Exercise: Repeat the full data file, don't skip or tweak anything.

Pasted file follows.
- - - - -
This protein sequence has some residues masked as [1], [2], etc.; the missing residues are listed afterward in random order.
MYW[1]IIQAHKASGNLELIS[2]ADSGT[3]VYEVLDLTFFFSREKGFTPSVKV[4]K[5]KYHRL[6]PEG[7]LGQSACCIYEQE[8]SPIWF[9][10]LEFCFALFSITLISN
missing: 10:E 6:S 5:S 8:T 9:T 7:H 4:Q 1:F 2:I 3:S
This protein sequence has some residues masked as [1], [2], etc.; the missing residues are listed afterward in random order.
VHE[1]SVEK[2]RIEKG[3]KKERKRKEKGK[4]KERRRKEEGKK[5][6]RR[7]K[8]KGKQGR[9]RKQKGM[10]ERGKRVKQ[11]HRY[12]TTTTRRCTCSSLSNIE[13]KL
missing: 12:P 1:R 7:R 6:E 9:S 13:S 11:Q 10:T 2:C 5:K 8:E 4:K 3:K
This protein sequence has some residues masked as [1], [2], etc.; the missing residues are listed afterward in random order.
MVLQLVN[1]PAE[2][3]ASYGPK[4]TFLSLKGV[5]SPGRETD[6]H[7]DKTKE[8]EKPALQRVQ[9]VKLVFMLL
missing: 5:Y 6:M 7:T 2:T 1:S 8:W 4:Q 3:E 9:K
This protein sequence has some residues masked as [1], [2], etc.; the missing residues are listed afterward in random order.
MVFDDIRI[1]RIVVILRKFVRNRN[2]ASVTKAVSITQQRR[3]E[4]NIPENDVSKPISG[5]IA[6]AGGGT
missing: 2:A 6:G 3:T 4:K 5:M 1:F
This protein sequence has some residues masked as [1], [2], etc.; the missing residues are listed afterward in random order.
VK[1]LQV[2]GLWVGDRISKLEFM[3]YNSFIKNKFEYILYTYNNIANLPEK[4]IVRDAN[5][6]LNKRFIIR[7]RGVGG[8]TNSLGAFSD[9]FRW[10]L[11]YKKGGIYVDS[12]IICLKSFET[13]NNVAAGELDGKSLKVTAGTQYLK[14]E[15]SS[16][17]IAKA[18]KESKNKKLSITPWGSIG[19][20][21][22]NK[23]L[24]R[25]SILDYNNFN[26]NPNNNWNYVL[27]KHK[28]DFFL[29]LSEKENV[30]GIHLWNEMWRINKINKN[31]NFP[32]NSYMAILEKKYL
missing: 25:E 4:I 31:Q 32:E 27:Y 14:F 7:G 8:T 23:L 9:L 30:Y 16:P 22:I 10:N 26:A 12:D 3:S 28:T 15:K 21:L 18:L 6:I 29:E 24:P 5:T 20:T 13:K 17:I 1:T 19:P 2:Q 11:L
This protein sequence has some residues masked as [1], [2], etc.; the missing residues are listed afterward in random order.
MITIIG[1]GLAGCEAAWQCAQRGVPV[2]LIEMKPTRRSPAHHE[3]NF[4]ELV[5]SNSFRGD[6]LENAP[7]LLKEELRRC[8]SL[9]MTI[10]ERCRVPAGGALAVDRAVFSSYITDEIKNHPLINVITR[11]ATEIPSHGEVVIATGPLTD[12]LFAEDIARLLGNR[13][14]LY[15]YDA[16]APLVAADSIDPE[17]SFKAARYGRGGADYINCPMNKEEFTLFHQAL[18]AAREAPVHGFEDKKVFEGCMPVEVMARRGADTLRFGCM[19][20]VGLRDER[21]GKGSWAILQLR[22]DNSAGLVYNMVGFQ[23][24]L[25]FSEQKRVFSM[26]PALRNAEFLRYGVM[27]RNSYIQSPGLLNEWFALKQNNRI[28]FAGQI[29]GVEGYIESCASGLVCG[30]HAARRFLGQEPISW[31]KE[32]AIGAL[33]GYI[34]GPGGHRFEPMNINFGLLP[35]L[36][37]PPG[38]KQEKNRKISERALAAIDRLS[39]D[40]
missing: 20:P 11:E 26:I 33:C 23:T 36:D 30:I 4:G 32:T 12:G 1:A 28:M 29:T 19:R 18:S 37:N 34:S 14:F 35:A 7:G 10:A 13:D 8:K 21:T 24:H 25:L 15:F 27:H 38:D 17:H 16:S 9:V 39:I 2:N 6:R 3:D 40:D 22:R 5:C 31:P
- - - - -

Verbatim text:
This protein sequence has some residues masked as [1], [2], etc.; the missing residues are listed afterward in random order.
MYW[1]IIQAHKASGNLELIS[2]ADSGT[3]VYEVLDLTFFFSREKGFTPSVKV[4]K[5]KYHRL[6]PEG[7]LGQSACCIYEQE[8]SPIWF[9][10]LEFCFALFSITLISN
missing: 10:E 6:S 5:S 8:T 9:T 7:H 4:Q 1:F 2:I 3:S
This protein sequence has some residues masked as [1], [2], etc.; the missing residues are listed afterward in random order.
VHE[1]SVEK[2]RIEKG[3]KKERKRKEKGK[4]KERRRKEEGKK[5][6]RR[7]K[8]KGKQGR[9]RKQKGM[10]ERGKRVKQ[11]HRY[12]TTTTRRCTCSSLSNIE[13]KL
missing: 12:P 1:R 7:R 6:E 9:S 13:S 11:Q 10:T 2:C 5:K 8:E 4:K 3:K
This protein sequence has some residues masked as [1], [2], etc.; the missing residues are listed afterward in random order.
MVLQLVN[1]PAE[2][3]ASYGPK[4]TFLSLKGV[5]SPGRETD[6]H[7]DKTKE[8]EKPALQRVQ[9]VKLVFMLL
missing: 5:Y 6:M 7:T 2:T 1:S 8:W 4:Q 3:E 9:K
This protein sequence has some residues masked as [1], [2], etc.; the missing residues are listed afterward in random order.
MVFDDIRI[1]RIVVILRKFVRNRN[2]ASVTKAVSITQQRR[3]E[4]NIPENDVSKPISG[5]IA[6]AGGGT
missing: 2:A 6:G 3:T 4:K 5:M 1:F
This protein sequence has some residues masked as [1], [2], etc.; the missing residues are listed afterward in random order.
VK[1]LQV[2]GLWVGDRISKLEFM[3]YNSFIKNKFEYILYTYNNIANLPEK[4]IVRDAN[5][6]LNKRFIIR[7]RGVGG[8]TNSLGAFSD[9]FRW[10]L[11]YKKGGIYVDS[12]IICLKSFET[13]NNVAAGELDGKSLKVTAGTQYLK[14]E[15]SS[16][17]IAKA[18]KESKNKKLSITPWGSIG[19][20][21][22]NK[23]L[24]R[25]SILDYNNFN[26]NPNNNWNYVL[27]KHK[28]DFFL[29]LSEKENV[30]GIHLWNEMWRINKINKN[31]NFP[32]NSYMAILEKKYL
missing: 25:E 4:I 31:Q 32:E 27:Y 14:F 7:G 8:T 23:L 9:L 30:Y 16:P 22:I 10:N 26:A 12:D 3:S 28:T 15:K 21:L 18:L 6:I 29:E 24:P 5:T 20:T 13:K 17:I 1:T 19:P 2:Q 11:L
This protein sequence has some residues masked as [1], [2], etc.; the missing residues are listed afterward in random order.
MITIIG[1]GLAGCEAAWQCAQRGVPV[2]LIEMKPTRRSPAHHE[3]NF[4]ELV[5]SNSFRGD[6]LENAP[7]LLKEELRRC[8]SL[9]MTI[10]ERCRVPAGGALAVDRAVFSSYITDEIKNHPLINVITR[11]ATEIPSHGEVVIATGPLTD[12]LFAEDIARLLGNR[13][14]LY[15]YDA[16]APLVAADSIDPE[17]SFKAARYGRGGADYINCPMNKEEFTLFHQAL[18]AAREAPVHGFEDKKVFEGCMPVEVMARRGADTLRFGCM[19][20]VGLRDER[21]GKGSWAILQLR[22]DNSAGLVYNMVGFQ[23][24]L[25]FSEQKRVFSM[26]PALRNAEFLRYGVM[27]RNSYIQSPGLLNEWFALKQNNRI[28]FAGQI[29]GVEGYIESCASGLVCG[30]HAARRFLGQEPISW[31]KE[32]AIGAL[33]GYI[34]GPGGHRFEPMNINFGLLP[35]L[36][37]PPG[38]KQEKNRKISERALAAIDRLS[39]D[40]
missing: 20:P 11:E 26:I 33:C 23:T 36:D 30:I 4:G 32:T 12:G 1:A 28:M 29:T 19:R 18:S 37:N 34:S 14:F 35:A 7:G 10:A 13:D 8:K 21:T 24:H 25:L 15:F 27:H 38:D 17:H 16:S 9:V 39:I 2:N 6:R 3:D 40:D 22:R 5:C 31:P